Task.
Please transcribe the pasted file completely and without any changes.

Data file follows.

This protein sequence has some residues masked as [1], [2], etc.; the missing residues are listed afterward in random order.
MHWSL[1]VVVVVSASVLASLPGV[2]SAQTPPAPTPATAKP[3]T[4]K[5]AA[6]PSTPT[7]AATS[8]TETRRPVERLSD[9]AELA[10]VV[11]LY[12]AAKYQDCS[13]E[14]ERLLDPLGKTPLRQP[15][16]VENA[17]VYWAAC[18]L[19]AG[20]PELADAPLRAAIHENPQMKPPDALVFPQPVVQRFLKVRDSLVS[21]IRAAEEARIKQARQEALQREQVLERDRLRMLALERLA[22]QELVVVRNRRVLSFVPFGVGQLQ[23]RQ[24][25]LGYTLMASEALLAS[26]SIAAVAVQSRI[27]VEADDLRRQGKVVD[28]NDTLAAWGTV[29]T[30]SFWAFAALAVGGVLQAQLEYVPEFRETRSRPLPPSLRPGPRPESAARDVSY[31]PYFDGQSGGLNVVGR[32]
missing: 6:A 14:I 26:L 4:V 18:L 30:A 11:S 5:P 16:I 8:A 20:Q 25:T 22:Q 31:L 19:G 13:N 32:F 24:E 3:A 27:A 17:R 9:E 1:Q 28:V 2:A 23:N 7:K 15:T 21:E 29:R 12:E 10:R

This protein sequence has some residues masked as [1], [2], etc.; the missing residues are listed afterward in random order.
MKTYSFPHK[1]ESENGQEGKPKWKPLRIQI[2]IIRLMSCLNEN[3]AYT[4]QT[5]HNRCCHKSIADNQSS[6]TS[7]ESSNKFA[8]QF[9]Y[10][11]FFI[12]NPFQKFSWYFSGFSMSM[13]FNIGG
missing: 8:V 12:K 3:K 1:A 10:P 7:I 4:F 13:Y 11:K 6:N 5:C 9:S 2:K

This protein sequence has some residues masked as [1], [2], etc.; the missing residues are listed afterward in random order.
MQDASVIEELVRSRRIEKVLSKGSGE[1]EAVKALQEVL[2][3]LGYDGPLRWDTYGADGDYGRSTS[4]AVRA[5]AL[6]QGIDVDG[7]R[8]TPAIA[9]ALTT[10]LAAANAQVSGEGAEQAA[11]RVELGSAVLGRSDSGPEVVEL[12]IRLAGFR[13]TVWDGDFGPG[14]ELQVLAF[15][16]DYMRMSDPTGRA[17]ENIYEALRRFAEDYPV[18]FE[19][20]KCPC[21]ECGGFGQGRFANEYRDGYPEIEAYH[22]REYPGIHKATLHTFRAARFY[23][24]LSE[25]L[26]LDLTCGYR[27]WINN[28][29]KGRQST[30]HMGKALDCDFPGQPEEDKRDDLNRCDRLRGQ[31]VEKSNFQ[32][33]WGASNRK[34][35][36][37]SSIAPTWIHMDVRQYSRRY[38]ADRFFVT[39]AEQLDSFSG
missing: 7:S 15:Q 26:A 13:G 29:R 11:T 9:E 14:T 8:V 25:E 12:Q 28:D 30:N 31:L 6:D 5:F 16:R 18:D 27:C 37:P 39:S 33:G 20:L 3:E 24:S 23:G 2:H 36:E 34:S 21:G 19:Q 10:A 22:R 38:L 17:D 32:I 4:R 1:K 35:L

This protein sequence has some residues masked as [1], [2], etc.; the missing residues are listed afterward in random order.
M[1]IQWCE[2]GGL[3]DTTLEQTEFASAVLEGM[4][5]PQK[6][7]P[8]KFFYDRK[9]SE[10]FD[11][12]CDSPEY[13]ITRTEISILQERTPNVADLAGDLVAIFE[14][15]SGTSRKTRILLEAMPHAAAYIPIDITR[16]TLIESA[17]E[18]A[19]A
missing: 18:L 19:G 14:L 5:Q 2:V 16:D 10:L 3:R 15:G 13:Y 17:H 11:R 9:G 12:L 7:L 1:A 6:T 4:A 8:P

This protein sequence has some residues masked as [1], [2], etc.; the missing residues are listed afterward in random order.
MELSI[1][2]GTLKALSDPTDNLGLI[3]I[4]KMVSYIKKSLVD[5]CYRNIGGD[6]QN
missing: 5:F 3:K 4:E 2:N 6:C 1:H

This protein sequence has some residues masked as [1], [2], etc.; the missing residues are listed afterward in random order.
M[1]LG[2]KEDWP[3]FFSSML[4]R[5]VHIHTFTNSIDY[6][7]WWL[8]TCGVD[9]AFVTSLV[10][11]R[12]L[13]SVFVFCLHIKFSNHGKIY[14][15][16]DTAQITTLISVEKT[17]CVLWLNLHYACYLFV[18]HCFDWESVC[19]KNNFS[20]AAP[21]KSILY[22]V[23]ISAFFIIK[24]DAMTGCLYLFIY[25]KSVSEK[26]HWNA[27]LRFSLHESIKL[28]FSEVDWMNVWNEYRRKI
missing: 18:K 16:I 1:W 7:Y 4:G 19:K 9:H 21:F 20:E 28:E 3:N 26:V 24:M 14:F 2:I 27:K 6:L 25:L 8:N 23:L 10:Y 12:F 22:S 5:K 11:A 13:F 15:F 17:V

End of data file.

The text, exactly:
This protein sequence has some residues masked as [1], [2], etc.; the missing residues are listed afterward in random order.
MHWSL[1]VVVVVSASVLASLPGV[2]SAQTPPAPTPATAKP[3]T[4]K[5]AA[6]PSTPT[7]AATS[8]TETRRPVERLSD[9]AELA[10]VV[11]LY[12]AAKYQDCS[13]E[14]ERLLDPLGKTPLRQP[15][16]VENA[17]VYWAAC[18]L[19]AG[20]PELADAPLRAAIHENPQMKPPDALVFPQPVVQRFLKVRDSLVS[21]IRAAEEARIKQARQEALQREQVLERDRLRMLALERLA[22]QELVVVRNRRVLSFVPFGVGQLQ[23]RQ[24][25]LGYTLMASEALLAS[26]SIAAVAVQSRI[27]VEADDLRRQGKVVD[28]NDTLAAWGTV[29]T[30]SFWAFAALAVGGVLQAQLEYVPEFRETRSRPLPPSLRPGPRPESAARDVSY[31]PYFDGQSGGLNVVGR[32]
missing: 6:A 14:I 26:L 4:V 18:L 30:A 11:S 5:P 16:I 8:A 20:Q 25:T 22:Q 31:L 19:G 13:N 32:F 24:E 3:A 27:A 17:R 9:E 1:Q 28:V 2:A 23:N 7:K 15:T 21:E 29:R 12:E 10:R

This protein sequence has some residues masked as [1], [2], etc.; the missing residues are listed afterward in random order.
MKTYSFPHK[1]ESENGQEGKPKWKPLRIQI[2]IIRLMSCLNEN[3]AYT[4]QT[5]HNRCCHKSIADNQSS[6]TS[7]ESSNKFA[8]QF[9]Y[10][11]FFI[12]NPFQKFSWYFSGFSMSM[13]FNIGG
missing: 8:V 12:K 3:K 1:A 10:P 7:I 4:F 13:Y 11:K 6:N 5:C 9:S 2:K

This protein sequence has some residues masked as [1], [2], etc.; the missing residues are listed afterward in random order.
MQDASVIEELVRSRRIEKVLSKGSGE[1]EAVKALQEVL[2][3]LGYDGPLRWDTYGADGDYGRSTS[4]AVRA[5]AL[6]QGIDVDG[7]R[8]TPAIA[9]ALTT[10]LAAANAQVSGEGAEQAA[11]RVELGSAVLGRSDSGPEVVEL[12]IRLAGFR[13]TVWDGDFGPG[14]ELQVLAF[15][16]DYMRMSDPTGRA[17]ENIYEALRRFAEDYPV[18]FE[19][20]KCPC[21]ECGGFGQGRFANEYRDGYPEIEAYH[22]REYPGIHKATLHTFRAARFY[23][24]LSE[25]L[26]LDLTCGYR[27]WINN[28][29]KGRQST[30]HMGKALDCDFPGQPEEDKRDDLNRCDRLRGQ[31]VEKSNFQ[32][33]WGASNRK[34][35][36][37]SSIAPTWIHMDVRQYSRRY[38]ADRFFVT[39]AEQLDSFSG
missing: 7:S 15:Q 26:A 13:G 29:R 11:T 9:E 14:T 8:V 25:E 12:Q 28:D 30:N 31:L 6:D 5:F 16:R 18:D 27:C 37:P 39:S 33:G 20:L 3:E 24:S 23:G 2:H 36:E 34:S 21:G 19:Q 10:A 22:R 38:L 17:D 32:I 4:R 1:K 35:L

This protein sequence has some residues masked as [1], [2], etc.; the missing residues are listed afterward in random order.
M[1]IQWCE[2]GGL[3]DTTLEQTEFASAVLEGM[4][5]PQK[6][7]P[8]KFFYDRK[9]SE[10]FD[11][12]CDSPEY[13]ITRTEISILQERTPNVADLAGDLVAIFE[14][15]SGTSRKTRILLEAMPHAAAYIPIDITR[16]TLIESA[17]E[18]A[19]A
missing: 18:L 19:G 14:L 5:Q 2:V 16:D 10:L 3:R 15:G 13:Y 17:H 11:R 9:G 12:L 7:L 1:A 6:T 4:A 8:P

This protein sequence has some residues masked as [1], [2], etc.; the missing residues are listed afterward in random order.
MELSI[1][2]GTLKALSDPTDNLGLI[3]I[4]KMVSYIKKSLVD[5]CYRNIGGD[6]QN
missing: 5:F 3:K 4:E 2:N 6:C 1:H

This protein sequence has some residues masked as [1], [2], etc.; the missing residues are listed afterward in random order.
M[1]LG[2]KEDWP[3]FFSSML[4]R[5]VHIHTFTNSIDY[6][7]WWL[8]TCGVD[9]AFVTSLV[10][11]R[12]L[13]SVFVFCLHIKFSNHGKIY[14][15][16]DTAQITTLISVEKT[17]CVLWLNLHYACYLFV[18]HCFDWESVC[19]KNNFS[20]AAP[21]KSILY[22]V[23]ISAFFIIK[24]DAMTGCLYLFIY[25]KSVSEK[26]HWNA[27]LRFSLHESIKL[28]FSEVDWMNVWNEYRRKI
missing: 18:K 16:I 1:W 7:Y 4:G 19:K 9:H 21:F 20:E 28:E 3:N 26:V 24:M 14:F 2:I 27:K 6:L 25:L 8:N 23:L 10:Y 12:F 22:S 5:K 11:A 13:F 15:F 17:V